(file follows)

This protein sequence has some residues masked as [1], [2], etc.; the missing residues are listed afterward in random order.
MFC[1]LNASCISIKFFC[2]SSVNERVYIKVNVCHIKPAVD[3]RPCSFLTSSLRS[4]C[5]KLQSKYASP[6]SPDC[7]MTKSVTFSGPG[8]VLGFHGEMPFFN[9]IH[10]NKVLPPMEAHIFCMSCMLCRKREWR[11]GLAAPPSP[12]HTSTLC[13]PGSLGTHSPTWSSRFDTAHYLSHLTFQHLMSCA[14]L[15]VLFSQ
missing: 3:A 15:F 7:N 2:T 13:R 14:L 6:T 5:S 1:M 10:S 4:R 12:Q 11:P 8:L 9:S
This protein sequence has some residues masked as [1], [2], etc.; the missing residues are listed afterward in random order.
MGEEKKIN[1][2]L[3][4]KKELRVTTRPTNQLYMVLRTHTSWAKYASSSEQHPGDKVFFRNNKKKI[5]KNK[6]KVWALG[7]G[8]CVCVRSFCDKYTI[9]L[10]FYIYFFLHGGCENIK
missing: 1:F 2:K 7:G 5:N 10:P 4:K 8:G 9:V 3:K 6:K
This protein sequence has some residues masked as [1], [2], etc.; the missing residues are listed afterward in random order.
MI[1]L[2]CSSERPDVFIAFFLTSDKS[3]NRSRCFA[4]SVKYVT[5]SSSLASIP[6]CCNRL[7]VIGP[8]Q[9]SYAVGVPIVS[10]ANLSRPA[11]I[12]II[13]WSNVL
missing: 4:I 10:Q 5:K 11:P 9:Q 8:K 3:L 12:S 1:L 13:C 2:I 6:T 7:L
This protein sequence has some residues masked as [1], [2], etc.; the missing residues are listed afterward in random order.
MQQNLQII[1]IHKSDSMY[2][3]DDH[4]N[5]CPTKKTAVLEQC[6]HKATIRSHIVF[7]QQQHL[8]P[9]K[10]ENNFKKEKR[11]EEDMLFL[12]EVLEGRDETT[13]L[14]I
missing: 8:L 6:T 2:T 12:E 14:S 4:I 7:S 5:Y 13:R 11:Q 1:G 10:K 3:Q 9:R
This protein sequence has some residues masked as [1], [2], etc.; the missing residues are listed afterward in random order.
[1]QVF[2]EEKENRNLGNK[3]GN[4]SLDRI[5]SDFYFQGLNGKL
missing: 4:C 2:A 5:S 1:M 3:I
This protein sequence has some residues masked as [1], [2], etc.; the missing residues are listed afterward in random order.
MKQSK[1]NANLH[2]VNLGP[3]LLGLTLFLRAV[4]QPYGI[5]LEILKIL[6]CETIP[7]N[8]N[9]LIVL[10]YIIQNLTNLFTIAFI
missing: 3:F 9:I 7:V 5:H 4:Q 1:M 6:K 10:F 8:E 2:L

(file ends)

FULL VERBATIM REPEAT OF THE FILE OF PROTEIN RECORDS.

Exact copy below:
This protein sequence has some residues masked as [1], [2], etc.; the missing residues are listed afterward in random order.
MFC[1]LNASCISIKFFC[2]SSVNERVYIKVNVCHIKPAVD[3]RPCSFLTSSLRS[4]C[5]KLQSKYASP[6]SPDC[7]MTKSVTFSGPG[8]VLGFHGEMPFFN[9]IH[10]NKVLPPMEAHIFCMSCMLCRKREWR[11]GLAAPPSP[12]HTSTLC[13]PGSLGTHSPTWSSRFDTAHYLSHLTFQHLMSCA[14]L[15]VLFSQ
missing: 3:A 15:F 7:N 2:T 13:R 14:L 6:T 5:S 1:M 10:S 4:R 12:Q 11:P 8:L 9:S
This protein sequence has some residues masked as [1], [2], etc.; the missing residues are listed afterward in random order.
MGEEKKIN[1][2]L[3][4]KKELRVTTRPTNQLYMVLRTHTSWAKYASSSEQHPGDKVFFRNNKKKI[5]KNK[6]KVWALG[7]G[8]CVCVRSFCDKYTI[9]L[10]FYIYFFLHGGCENIK
missing: 1:F 2:K 7:G 5:N 10:P 4:K 8:G 9:V 3:K 6:K
This protein sequence has some residues masked as [1], [2], etc.; the missing residues are listed afterward in random order.
MI[1]L[2]CSSERPDVFIAFFLTSDKS[3]NRSRCFA[4]SVKYVT[5]SSSLASIP[6]CCNRL[7]VIGP[8]Q[9]SYAVGVPIVS[10]ANLSRPA[11]I[12]II[13]WSNVL
missing: 4:I 10:Q 5:K 11:P 9:Q 8:K 3:L 12:S 1:L 13:C 2:I 6:T 7:L
This protein sequence has some residues masked as [1], [2], etc.; the missing residues are listed afterward in random order.
MQQNLQII[1]IHKSDSMY[2][3]DDH[4]N[5]CPTKKTAVLEQC[6]HKATIRSHIVF[7]QQQHL[8]P[9]K[10]ENNFKKEKR[11]EEDMLFL[12]EVLEGRDETT[13]L[14]I
missing: 8:L 6:T 2:T 12:E 14:S 4:I 7:S 5:Y 13:R 11:Q 1:G 10:K 3:Q 9:R
This protein sequence has some residues masked as [1], [2], etc.; the missing residues are listed afterward in random order.
[1]QVF[2]EEKENRNLGNK[3]GN[4]SLDRI[5]SDFYFQGLNGKL
missing: 4:C 2:A 5:S 1:M 3:I
This protein sequence has some residues masked as [1], [2], etc.; the missing residues are listed afterward in random order.
MKQSK[1]NANLH[2]VNLGP[3]LLGLTLFLRAV[4]QPYGI[5]LEILKIL[6]CETIP[7]N[8]N[9]LIVL[10]YIIQNLTNLFTIAFI
missing: 3:F 9:I 7:V 5:H 4:Q 1:M 6:K 10:F 8:E 2:L